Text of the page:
While you may not think periodontal (gum) disease affects you, 75 percent of adults over the age of 35 show signs and symptoms. In fact, periodontal disease is the leading cause of tooth loss in adults.

Also, Research has shown that periodontal disease is associated with several other diseases. Research over the years demonstrated that as well as bacteria, inflammation may also be a factor that linked periodontal disease to other diseases in the body. Therefore, treating bacteria and inflammation may not only help manage periodontal diseases but may also help with the management of other chronic inflammatory conditions.

Research has shown an association between periodontal disease and other diseases including:
· Heart Disease & Stroke
· Diabetes
· Pregnancy
· Menopause and Post-Menopause
· Osteoporosis
· Respiratory Disease
· Cancer

How can I prevent periodontal disease?

· Brush your teeth twice a day with a soft-bristled toothbrush. Hold the brush at a 45-degree angle to the gum line and gently clean where the gums meet your teeth.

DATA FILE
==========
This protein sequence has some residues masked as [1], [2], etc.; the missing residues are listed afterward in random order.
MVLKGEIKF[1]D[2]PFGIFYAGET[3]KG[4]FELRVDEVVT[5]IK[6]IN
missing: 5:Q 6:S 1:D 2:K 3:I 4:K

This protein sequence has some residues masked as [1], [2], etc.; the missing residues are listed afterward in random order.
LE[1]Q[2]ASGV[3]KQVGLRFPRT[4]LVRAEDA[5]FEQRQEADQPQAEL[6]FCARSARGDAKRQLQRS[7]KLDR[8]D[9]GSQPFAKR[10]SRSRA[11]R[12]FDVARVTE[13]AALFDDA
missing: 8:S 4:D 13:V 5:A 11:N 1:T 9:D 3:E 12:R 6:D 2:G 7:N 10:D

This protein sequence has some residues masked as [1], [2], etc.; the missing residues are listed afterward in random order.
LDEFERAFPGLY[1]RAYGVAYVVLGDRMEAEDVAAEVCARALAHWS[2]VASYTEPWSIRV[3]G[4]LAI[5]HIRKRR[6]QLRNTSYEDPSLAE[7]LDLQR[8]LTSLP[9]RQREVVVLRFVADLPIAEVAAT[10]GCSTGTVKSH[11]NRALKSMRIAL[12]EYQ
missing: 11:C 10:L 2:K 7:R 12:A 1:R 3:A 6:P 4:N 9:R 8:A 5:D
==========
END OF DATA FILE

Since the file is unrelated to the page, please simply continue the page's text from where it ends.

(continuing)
· Clean between your teeth at least once a day with dental floss (or other interdental cleaners, such as rubber tips and oral irrigators, as recommended by your dentist) to remove bacteria, plaque and food particles your tooth brush can’t reach.
· Eat a balanced diet, which includes a variety from each of the basic food groups, to maintain optimum oral health.
· Visit your dentist regularly, ideally every four to six months, for a preventive checkup and professional cleaning, which is essential in the prevention of gum disease, and the maintenance of good oral health.

Reference: The above introduction has been prepared for you based on material from the “Ontario Dental Association” and “American Academy of Periodontology”.